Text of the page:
Guantanamo Bay detention camp
The Guantanamo Bay detention camp is a detainment and interrogation facility of the United States military located within Guantanamo Bay Naval Base, Cuba. The facility was established in January 2002 by the George W. Bush administration to hold detainees it had determined to be connected with opponents in the "war on terror" after the September 11, 2001 terror attacks in the US.
'Fifty Shades' a hit at Guantanamo detention camp
The Fifty Shades of Grey series of erotic novels are the favourite reading material among former CIA captives held at the Guantanamo detention camp, a US congressman has said.
Democrat Jim Moran of Virginia was among congressional delegates who last week toured Camp 7, the top-security facility on the Guantanamo Bay US naval base in Cuba that holds more than a dozen "high-value" prisoners, including five men charged with plotting the September 11 attacks in 2001.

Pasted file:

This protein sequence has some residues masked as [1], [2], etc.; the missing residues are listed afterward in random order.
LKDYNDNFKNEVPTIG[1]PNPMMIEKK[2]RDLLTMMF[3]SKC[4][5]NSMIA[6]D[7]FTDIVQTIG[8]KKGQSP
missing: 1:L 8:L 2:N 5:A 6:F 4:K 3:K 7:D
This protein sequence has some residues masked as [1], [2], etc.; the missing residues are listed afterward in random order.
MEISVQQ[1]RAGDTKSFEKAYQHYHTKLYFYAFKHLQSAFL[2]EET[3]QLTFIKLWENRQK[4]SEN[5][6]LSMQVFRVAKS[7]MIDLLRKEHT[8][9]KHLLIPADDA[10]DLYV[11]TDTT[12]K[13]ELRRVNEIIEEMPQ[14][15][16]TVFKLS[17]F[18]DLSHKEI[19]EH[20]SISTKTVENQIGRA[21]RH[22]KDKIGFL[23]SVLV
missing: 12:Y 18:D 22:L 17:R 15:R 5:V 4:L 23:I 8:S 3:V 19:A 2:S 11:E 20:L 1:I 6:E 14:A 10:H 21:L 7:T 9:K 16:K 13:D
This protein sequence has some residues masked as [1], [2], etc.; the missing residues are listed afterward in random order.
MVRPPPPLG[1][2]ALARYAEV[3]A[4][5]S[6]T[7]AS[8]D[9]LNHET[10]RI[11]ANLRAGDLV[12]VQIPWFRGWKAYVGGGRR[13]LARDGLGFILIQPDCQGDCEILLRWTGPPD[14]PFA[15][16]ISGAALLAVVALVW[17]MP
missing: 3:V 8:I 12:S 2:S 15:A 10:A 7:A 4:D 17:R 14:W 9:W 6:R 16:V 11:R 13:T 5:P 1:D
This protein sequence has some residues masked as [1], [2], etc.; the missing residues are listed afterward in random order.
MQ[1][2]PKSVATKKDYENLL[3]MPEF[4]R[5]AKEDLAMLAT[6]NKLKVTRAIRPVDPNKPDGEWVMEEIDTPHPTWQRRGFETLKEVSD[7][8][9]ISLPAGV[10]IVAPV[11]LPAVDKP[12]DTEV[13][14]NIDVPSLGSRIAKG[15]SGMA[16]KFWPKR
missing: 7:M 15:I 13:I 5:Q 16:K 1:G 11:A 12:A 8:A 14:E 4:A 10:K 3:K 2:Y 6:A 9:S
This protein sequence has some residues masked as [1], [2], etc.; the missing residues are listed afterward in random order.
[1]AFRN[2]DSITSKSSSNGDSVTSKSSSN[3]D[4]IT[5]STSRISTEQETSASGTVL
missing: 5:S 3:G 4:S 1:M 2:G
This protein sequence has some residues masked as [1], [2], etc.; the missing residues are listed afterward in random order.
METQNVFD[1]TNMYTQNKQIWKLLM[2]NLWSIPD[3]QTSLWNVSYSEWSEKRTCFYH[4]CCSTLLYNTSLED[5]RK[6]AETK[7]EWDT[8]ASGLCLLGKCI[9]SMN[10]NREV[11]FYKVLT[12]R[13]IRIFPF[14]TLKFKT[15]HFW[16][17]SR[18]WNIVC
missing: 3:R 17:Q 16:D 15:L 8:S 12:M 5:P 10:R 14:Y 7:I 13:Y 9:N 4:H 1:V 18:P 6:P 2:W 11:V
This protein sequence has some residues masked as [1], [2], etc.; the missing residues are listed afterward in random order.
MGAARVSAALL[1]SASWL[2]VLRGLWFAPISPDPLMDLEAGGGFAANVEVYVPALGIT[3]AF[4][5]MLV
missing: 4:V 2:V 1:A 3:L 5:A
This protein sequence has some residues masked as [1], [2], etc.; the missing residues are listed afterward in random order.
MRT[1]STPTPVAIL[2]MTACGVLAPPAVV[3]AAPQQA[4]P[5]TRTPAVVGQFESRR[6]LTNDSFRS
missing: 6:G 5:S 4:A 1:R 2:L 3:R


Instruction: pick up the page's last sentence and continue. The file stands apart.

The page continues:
"Rather than the Koran, the book that is requested most is Fifty Shades of Grey. They've read the entire series in English, but we were willing to translate it," the Huffington Post quoted Moran as saying. "I guess there's not much going on, these guys are going nowhere, so what the hell."
Moran favours closing the Guantanamo detention camp.
A military spokesman said he could not discuss details of Camp 7, whose inmates were held in secret CIA prisons before being sent to Guantanamo in 2006.
During a visit to the camp last week, reporters saw an eclectic mix of books in numerous languages, from religious tomes to Star Trek novelisations, Agatha Christie mysteries and the Greek classic The Odyssey.